• Copenhagen Suborbitals – This was a bit of a surprise talk. It was very late in the day, ending almost at about 9pm or 10pm and was a guy based in Copenhagen who’s attempting to build his own spaceship to launch him into suborbital. It’s a really amazing tale and one I can appreciate for a guy who’s serious about following his passion. The talk started off quite entertainingly about how building a spaceship was a bit ambitious, so he started off by building a submarine! He’s a really engaging speaker and I don’t want to ruin too many of his good stories. I suggest going over to his blog (he’s still building his spaceship) and seeing where he is. He relies on donations to keep this project running and I love the fact it’s such an open-source project as well with people offering their advice and expertise in many different areas. He’s got lots of great lessons to share that are completely relevant to everyone.
  • Aaron Parecki on his startup story for Geoloqi – I listened to this guy talk about his startup, and similarly along the same lines at the Orbitals, he told the tale of what started off as a hobby eventually turned into a real startup opportunity and shared a lot of his lessons along the way. It’s an interesting start up that you can read more about on gizmodo here
  • Jeff Patton – Jeff had a great session introducing people to the UX stage and trying to set the stage for lots of the other speakers. Jeff has a wealth of wisdom and experience to share and what was really powerful was him sharing images and stories about the different roles and techniques people use to build useful software and integrating it into agile processes. Really powerful stuff that I think every developer should really go through.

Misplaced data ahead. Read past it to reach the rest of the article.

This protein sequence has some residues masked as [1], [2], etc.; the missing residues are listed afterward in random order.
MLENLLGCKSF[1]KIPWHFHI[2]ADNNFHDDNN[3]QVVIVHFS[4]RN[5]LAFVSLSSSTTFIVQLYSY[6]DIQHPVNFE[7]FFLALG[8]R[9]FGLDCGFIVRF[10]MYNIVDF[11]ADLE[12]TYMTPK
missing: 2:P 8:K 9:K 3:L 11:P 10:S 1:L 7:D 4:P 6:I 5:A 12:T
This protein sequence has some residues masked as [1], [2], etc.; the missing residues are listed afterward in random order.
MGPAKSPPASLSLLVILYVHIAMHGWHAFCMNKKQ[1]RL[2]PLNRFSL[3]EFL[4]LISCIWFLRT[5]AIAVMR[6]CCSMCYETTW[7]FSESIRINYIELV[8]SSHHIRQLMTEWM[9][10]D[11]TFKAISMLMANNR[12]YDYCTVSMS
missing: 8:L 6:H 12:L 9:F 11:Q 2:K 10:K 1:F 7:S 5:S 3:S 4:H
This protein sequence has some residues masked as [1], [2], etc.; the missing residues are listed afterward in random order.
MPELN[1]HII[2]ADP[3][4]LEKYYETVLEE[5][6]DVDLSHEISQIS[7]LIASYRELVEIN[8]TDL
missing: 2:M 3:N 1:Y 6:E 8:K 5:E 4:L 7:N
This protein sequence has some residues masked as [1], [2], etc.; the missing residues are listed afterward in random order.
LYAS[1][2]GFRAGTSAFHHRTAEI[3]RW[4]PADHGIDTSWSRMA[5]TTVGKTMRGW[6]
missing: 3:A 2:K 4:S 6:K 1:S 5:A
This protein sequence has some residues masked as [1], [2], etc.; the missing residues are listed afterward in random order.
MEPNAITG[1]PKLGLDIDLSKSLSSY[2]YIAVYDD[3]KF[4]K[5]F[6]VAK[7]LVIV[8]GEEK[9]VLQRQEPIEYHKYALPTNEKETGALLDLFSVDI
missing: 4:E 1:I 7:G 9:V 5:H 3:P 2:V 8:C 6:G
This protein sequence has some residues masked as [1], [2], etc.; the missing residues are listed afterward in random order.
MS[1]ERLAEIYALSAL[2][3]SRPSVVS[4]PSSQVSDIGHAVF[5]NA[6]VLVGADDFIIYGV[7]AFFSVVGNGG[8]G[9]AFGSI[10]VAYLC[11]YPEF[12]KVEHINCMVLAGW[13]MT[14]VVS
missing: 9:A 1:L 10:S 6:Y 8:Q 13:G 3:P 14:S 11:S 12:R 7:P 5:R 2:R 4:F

Reflections on my talk
Titled, “Collaboration by better understanding yourself”, I presented on the idea that we have lots of in built reactions as developers that really hold us back from collaborating more effectively. My goal was for people to go away, thinking more about the things that effect them and why they don’t collaborate as much as they should. I got some great feedback and was particularly nervous because not only did I have a good number of people but I had many other presenters I really respected in attendance including Portia Tung, Doc List, Johanna Rothman, Jean Tabaka, Jim Benson and more.

Although I’d practiced, there’s a few more tweaks I would make to this, but was very happy with some of the people who came up to me throughout the conference who felt that they really connected to the topic and felt really enthused to do something about it. Exactly what I wanted. 🙂

Testing logging with Logback

On my current project, we’re using the logback framework (behind SL4J) to do logging. For some parts of our system, it was particularly important some information made their way into the log files, and so we wanted to not test the correct output. Rather than do it with interaction based tests, I followed the pattern that I described in a previous post.